Without earthworms, our planet would be one giant composting experiment gone awry. And without an immensely abundant type of molecule whose critical function scientists have only just uncovered, earthworms would not be able to digest a lot of plant matter.

Those molecules now finally have a name: drilodefensins. Recycling all of the dead leaves and other bits of unappetizing plant matter is an enormous task, and earthworms are some of the only organisms on the job because digesting plants isn't easy. Using incredibly powerful microscopes that can pinpoint the location of particular molecules, researchers determined that drilodefensins in earthworms' guts are key to performing that job successfully, according to their report in the journal Nature Communications.

"Without drilodefensins, fallen leaves would remain on the surface of the ground for a very long time, building up to a thick layer. Our countryside would be unrecognisable, and the whole system of carbon cycling would be disrupted," study co-leader Jake Bundy, from the Department of Surgery and Cancer at Imperial College London, said in a statement.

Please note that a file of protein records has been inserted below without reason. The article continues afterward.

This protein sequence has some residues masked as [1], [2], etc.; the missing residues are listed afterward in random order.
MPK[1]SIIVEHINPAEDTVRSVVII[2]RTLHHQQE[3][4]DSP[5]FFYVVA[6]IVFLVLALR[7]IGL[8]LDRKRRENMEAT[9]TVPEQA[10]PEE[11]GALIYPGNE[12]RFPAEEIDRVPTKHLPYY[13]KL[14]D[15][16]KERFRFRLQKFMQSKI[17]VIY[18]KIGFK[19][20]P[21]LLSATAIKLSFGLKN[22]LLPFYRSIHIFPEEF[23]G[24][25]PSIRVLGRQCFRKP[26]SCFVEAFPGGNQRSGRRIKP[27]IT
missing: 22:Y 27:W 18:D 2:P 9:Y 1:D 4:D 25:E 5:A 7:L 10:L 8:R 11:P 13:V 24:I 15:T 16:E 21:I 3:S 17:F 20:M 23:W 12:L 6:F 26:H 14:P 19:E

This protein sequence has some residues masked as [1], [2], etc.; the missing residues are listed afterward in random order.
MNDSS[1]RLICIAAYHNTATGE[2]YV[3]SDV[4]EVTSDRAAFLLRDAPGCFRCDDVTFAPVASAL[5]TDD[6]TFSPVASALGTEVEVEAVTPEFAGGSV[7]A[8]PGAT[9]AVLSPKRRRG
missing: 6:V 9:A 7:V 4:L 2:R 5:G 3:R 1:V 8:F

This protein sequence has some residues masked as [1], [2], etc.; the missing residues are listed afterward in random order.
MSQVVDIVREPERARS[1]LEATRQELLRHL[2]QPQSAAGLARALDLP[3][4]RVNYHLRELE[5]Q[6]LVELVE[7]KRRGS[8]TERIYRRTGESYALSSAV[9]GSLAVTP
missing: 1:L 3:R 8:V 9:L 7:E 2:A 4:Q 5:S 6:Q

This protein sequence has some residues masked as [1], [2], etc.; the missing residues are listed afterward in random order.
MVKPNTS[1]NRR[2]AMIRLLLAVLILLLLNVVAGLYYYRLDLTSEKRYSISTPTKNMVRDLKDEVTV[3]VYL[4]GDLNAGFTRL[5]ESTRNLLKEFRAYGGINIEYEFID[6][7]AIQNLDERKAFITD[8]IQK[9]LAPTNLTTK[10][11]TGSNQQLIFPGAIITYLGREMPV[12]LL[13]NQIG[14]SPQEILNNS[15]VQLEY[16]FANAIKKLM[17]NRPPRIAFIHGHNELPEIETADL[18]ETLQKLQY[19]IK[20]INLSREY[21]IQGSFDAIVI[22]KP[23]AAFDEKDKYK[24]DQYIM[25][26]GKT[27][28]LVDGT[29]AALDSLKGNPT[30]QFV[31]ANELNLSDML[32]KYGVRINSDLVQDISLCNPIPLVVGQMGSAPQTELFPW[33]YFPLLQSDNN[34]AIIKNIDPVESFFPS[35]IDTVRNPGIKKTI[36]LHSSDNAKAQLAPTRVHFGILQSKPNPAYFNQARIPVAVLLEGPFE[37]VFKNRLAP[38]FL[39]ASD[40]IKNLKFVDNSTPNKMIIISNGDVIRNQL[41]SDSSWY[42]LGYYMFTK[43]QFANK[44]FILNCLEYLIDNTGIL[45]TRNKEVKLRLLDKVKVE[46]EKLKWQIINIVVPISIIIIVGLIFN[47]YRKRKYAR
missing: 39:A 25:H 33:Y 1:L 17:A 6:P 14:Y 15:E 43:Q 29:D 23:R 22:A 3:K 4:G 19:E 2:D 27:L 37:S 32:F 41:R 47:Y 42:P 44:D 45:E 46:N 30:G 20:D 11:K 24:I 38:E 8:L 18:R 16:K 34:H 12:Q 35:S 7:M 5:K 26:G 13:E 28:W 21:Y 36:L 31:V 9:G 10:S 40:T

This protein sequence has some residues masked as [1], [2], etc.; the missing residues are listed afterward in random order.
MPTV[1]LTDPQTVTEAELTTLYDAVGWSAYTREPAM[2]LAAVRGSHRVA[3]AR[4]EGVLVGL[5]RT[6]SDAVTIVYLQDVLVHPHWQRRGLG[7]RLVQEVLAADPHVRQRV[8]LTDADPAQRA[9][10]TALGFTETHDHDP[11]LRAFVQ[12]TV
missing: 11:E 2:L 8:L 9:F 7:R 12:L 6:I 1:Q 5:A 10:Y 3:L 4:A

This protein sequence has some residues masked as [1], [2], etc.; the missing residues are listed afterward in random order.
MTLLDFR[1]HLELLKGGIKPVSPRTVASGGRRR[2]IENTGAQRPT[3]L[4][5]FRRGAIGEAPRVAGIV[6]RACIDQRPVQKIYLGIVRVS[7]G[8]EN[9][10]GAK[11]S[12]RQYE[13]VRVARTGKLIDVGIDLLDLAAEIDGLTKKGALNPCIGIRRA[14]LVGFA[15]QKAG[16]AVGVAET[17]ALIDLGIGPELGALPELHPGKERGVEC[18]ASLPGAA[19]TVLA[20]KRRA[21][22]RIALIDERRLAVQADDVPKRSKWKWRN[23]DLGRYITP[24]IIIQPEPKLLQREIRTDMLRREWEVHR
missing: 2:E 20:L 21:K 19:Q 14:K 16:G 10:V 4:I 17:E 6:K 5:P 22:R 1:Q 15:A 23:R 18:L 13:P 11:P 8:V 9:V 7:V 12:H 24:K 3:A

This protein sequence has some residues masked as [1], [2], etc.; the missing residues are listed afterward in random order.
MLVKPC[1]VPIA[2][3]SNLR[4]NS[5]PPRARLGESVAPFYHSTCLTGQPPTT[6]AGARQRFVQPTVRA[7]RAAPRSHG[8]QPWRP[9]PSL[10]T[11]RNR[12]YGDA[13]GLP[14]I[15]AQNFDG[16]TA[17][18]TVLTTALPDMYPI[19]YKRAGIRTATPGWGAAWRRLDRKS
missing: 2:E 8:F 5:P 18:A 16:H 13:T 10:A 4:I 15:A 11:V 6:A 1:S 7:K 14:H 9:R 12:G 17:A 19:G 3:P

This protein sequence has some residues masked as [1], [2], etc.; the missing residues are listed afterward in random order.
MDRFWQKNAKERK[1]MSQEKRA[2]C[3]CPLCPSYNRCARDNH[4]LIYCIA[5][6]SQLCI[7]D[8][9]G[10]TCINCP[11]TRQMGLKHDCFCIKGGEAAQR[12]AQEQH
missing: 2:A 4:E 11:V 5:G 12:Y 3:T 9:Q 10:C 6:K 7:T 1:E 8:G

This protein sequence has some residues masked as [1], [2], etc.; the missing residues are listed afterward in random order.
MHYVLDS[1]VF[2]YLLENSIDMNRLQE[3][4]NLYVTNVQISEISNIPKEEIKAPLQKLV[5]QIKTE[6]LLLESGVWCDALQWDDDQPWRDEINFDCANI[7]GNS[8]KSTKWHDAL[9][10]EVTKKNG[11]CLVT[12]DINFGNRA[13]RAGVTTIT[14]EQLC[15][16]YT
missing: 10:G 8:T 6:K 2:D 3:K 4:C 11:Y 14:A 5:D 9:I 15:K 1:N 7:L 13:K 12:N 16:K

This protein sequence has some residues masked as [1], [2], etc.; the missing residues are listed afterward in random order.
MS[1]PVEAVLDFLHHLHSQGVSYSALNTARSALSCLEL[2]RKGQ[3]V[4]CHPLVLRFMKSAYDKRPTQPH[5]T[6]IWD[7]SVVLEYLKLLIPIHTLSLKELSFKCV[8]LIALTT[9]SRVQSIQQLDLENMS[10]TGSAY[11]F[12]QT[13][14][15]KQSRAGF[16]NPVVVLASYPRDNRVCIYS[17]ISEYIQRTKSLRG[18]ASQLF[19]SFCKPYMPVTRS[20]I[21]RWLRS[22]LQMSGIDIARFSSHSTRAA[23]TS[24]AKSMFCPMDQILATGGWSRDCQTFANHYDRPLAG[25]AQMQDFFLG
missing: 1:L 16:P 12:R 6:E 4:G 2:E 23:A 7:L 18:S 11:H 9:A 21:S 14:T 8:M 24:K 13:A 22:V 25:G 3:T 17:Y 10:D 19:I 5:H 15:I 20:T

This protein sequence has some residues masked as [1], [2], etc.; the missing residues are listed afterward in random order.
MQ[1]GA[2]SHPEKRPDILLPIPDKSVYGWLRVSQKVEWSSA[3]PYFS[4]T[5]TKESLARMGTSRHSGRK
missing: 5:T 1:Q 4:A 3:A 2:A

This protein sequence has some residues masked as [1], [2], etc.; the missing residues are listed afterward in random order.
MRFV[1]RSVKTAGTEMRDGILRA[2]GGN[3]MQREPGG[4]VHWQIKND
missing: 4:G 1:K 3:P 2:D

Many leaves and other plant parts are chock-full of toxic chemicals to deter animals from eating them. This would be a problem for earthworms, too, if it weren't for drilodefensins. These molecules neutralize harmful compounds found in leaves – known as polyphenols – so that earthworms can safely digest them.

The study authors estimate that for every single person on Earth, there is at least one full kilogram of drilodefensins. But these molecules are so crucial that this still isn't enough that earthworms don't have to be careful about their consumption of them. They actually recycle these invaluable molecules in their bodies so that they can use them repeatedly.

Without a molecular microscope, the researchers may never have realized that earthworms have drilodefensins stowed away in their guts – or why.

"Using these molecular microscopes is changing how we understand complex biochemistry of living beings; we are now able to locate every molecule in, for example, an earthworm to a specific location," study co-author Dave Spurgeon of the Centre for Ecology and Hydrology said in a statement. "Knowing the location of a molecule can help us to figure out what it actually does."

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